A balance bicycle or run bike is a training bicycle that helps children learn balance and steering. It has no pedals and no drivetrain.
The first balance bicycle was the dandy horse, and was invented by Karl Drais, the earliest form of a two-wheeler - without pedals. His first reported ride from Mannheim to Rheinau (now a section of Mannheim) took place on June 12, 1817. Drais was a German inventor and invented the Laufmaschine ("running machine"), also later called the velocipede, draisine (English) or "draisienne" (French), or nicknamed, dandy horse. This incorporated the two-wheeler principle that is basic to the bicycle and motorcycle and meant the beginning of mechanized personal transport.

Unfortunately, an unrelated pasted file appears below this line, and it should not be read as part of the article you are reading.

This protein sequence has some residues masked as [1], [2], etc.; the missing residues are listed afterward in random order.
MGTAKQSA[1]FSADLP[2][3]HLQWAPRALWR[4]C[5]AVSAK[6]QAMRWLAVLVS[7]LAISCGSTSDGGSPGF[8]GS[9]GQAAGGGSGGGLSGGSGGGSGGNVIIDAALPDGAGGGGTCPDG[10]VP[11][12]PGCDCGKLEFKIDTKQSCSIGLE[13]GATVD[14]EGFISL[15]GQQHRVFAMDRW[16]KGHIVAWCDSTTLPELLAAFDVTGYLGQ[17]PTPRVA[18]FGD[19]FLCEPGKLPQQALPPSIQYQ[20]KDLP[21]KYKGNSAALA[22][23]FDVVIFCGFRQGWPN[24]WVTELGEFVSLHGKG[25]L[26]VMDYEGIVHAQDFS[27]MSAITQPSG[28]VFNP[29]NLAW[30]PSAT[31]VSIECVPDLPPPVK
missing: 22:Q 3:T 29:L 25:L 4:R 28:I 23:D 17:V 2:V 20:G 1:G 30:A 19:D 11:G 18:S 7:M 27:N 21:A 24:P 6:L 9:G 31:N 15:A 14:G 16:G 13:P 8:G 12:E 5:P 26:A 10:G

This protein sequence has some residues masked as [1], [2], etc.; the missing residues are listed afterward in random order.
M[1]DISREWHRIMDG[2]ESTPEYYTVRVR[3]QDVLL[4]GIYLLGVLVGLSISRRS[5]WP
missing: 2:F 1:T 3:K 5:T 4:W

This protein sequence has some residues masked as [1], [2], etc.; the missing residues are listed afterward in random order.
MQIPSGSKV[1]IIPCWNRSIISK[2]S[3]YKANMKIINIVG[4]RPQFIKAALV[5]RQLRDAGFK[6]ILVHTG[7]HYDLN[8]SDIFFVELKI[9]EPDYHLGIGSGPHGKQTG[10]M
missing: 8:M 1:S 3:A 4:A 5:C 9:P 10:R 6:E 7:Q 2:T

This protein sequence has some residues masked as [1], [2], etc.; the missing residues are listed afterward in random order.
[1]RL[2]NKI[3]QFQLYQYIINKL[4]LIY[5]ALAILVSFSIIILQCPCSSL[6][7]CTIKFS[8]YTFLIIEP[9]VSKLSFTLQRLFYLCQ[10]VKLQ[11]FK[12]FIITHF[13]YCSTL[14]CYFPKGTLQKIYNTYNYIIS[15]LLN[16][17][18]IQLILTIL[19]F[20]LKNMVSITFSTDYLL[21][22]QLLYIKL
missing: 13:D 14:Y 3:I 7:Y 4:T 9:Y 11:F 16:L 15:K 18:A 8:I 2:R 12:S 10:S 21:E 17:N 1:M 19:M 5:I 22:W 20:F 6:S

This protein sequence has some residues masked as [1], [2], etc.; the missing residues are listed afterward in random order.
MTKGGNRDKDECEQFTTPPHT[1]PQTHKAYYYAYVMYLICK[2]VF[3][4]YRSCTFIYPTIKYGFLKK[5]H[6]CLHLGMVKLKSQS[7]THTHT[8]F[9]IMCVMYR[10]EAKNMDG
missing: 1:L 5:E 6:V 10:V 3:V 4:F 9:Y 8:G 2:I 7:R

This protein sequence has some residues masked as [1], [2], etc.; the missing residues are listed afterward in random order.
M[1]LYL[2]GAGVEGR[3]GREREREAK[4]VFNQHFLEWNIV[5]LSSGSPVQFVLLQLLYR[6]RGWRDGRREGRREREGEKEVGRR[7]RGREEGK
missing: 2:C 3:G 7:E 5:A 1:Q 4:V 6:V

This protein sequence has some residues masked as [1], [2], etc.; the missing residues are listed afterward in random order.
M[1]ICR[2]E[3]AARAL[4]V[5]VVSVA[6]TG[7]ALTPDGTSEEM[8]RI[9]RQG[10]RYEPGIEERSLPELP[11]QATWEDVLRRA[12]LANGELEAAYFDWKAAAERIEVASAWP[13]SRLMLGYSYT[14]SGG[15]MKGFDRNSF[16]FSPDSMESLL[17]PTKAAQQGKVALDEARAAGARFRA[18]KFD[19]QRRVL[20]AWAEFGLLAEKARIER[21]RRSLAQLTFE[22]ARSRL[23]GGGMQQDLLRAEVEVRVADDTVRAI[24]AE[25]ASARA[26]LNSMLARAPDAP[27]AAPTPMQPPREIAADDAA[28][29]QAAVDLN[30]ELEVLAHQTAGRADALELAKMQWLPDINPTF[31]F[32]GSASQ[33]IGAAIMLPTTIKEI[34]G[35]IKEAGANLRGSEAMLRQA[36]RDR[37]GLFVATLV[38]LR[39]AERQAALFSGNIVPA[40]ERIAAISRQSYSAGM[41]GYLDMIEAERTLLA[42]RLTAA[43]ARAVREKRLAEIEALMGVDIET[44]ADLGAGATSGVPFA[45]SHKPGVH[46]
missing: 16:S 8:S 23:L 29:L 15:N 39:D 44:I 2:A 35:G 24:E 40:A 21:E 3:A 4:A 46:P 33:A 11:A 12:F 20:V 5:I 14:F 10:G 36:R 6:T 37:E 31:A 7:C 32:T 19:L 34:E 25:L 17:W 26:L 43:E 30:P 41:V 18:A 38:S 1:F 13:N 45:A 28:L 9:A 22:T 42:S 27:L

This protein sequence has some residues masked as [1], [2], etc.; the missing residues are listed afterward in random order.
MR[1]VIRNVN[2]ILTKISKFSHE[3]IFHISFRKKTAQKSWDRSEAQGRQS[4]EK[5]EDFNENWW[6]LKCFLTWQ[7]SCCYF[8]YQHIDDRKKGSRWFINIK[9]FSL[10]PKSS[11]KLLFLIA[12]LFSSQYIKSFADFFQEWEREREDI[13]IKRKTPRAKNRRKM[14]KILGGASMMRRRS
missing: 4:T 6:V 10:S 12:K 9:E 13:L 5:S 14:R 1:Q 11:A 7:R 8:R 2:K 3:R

Balance bikes have been made out of both metal and wood. It can be a normal bicycle with pedals and related parts removed, or it can be purpose-built (especially for very small children, for whom normal bicycles are generally not available). It can have no brake, or it can have one or two hand-activated rim brakes.
To function properly, a balance bicycle must be small enough that the rider can walk the bicycle while sitting comfortably in the saddle, putting both feet flat on the ground. The rider first walks the bicycle while standing over the saddle, then while sitting in the saddle. Eventually, the rider feels comfortable enough to run and "scoot" while riding the bicycle, then to lift both feet off the ground and cruise while balancing on the two wheels.